Purple ColorsSo my personnel challenge was to create colour palettes that fulfill my requirements and the matching colour palettes for CC3+. With a little programming my PC did this job. And now you can take a look at your exported map. When you still have the default palette loaded it will look like the one on the right! This is not quite the look we wanted – but it is the style we defined in our FT3 to CC3+ export template!

And now to the fun part: Start loading the new specialized colour palettes and see what happens. Download some example color schemes for FT and CC3+ here.

ComparisonWe start by typing PALLOAD into the command line and press enter. We press enter once again – no entry given for the palette name. A file selection dialog opens and you can pick the colour palette of your choice – here I use the one with the same name that I used for my FT3 visualisation. It’s the Wilbur Old Map style – based on an idea by Sue. (Eventually you have to press enter two times again before the effect takes place).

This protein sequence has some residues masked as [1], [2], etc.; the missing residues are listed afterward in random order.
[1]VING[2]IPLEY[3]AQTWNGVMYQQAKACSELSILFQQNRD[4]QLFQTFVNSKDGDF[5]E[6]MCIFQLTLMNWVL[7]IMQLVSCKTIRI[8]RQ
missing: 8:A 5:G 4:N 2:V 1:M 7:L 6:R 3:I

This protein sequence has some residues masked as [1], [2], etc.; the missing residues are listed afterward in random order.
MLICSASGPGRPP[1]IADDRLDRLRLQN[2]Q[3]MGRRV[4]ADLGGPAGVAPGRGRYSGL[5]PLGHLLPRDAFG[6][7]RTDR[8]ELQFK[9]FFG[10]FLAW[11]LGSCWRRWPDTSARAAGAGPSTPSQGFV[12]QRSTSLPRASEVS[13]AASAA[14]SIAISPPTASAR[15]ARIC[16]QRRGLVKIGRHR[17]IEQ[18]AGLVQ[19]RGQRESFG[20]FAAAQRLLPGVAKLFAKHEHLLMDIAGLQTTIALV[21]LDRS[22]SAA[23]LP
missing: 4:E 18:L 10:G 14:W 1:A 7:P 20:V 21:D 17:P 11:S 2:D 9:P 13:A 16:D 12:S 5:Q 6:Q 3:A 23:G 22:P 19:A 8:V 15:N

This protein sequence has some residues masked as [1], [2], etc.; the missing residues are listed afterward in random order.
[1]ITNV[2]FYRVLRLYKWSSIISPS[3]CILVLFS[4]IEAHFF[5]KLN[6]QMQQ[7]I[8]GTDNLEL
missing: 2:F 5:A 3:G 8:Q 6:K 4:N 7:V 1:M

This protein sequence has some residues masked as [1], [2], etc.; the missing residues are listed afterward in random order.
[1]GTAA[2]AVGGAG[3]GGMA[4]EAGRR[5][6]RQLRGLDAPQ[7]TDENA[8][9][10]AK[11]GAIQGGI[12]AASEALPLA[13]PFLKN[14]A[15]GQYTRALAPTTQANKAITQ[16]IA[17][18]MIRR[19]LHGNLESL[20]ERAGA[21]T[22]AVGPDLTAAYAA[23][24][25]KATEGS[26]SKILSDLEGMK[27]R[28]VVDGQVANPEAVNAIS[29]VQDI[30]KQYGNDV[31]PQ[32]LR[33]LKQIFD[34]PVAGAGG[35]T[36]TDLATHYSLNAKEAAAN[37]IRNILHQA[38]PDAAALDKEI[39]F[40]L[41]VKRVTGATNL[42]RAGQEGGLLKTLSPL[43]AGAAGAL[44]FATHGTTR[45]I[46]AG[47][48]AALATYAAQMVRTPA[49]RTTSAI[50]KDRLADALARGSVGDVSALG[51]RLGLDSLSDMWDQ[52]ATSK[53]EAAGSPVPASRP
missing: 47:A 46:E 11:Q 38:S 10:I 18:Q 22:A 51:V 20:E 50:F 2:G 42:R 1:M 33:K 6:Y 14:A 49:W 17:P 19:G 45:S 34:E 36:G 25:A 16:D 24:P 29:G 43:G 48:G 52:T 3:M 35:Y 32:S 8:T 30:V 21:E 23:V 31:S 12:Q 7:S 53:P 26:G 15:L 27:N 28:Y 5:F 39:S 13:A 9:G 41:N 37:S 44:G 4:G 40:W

Compared to the original map (generated in FT3) this one exactly matches our style in CC3+. Finally, you can change the style easily only by loading another colour palette – and there are quite a lot to choose from. Your map gets a totally different look in no time…

Here are a couple examples in the Dark Parchment and Arctic styles.

Dark Parchment Example
Arctic Example

About André alias WeathermanSweden

André has been working as a forecaster southwest of Sweden’s Capital Stockholm for many years. While weather maps were his daily duty he always had a big favour for astronomical and topographical maps as well. He is fascinated by fantasy worlds and loves all the incredible maps presented by the community. Since he has been back to his roots in northern Germany he runs a little campsite together with his parents south of Lübeck. Despite the weather and the stars he is also interested in 3D rendering, photography and nature, where he spends a lot of time with his dog.